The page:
New Plateaus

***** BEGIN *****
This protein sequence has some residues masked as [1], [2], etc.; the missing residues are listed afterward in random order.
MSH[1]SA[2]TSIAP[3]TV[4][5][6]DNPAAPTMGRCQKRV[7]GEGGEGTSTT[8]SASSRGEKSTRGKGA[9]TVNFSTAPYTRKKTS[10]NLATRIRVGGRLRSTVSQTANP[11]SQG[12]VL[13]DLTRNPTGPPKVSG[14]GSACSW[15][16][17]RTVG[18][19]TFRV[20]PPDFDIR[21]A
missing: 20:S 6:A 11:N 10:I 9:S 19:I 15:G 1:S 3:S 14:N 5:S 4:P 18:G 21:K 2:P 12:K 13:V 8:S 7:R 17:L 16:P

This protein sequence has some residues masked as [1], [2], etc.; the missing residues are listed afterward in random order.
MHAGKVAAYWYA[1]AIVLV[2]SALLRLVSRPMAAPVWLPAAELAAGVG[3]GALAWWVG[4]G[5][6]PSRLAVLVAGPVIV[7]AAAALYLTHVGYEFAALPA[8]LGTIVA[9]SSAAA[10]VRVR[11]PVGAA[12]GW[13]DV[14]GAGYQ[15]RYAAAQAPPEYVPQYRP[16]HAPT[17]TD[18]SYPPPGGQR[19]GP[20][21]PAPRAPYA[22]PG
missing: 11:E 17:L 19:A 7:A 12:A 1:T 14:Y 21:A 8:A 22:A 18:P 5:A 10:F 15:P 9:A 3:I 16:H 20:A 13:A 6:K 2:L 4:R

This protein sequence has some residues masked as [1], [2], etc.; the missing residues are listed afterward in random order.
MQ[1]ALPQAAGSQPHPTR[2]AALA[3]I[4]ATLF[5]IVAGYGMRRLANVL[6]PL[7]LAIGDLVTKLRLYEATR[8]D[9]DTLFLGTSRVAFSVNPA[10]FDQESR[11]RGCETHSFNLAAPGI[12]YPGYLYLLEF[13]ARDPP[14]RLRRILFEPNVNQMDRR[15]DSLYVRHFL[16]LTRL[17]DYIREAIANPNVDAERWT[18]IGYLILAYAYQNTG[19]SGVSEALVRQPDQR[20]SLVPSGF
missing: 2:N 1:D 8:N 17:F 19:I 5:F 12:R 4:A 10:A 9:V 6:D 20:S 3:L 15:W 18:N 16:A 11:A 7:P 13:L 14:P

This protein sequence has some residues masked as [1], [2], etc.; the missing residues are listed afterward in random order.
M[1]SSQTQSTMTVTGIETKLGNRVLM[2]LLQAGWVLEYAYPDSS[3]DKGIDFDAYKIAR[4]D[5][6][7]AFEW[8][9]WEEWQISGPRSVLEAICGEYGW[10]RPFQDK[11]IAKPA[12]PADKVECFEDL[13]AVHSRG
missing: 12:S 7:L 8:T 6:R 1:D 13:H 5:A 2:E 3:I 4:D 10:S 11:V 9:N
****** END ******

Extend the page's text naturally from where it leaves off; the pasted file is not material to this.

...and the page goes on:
We all work hard at something. Maybe we work at all kinds of things. Setting goals for ourselves often keeps us moving in the right direction. But what about achieving goals you didn’t think were possible? Finding something you thought would require an entire life to achieve, has been accomplished much more quickly. Making improvements at a pace which becomes startling. Cerebral palsy always seemed a mystery never to be solved. Providing feelings my life would be spent searching for solutions to physical difficulties. Believing deep inside, there would never be peace surrounding my disability. Life would be spent learning new ways to cope, without feelings of progression. Almost like being stuck in a box labeled cerebral palsy. It seemed true physical and emotional improvements would always elude me. However, over the last few months’ things seemed to have changed rapidly. Or there has been time for pause and reflection. Looking back on things that have been achieved seemingly without paying attention. Whether talking about time spent in the gym beginning to drastically change appearance or finding more belief in what may be achievable through the acceptance of CP and its gifts.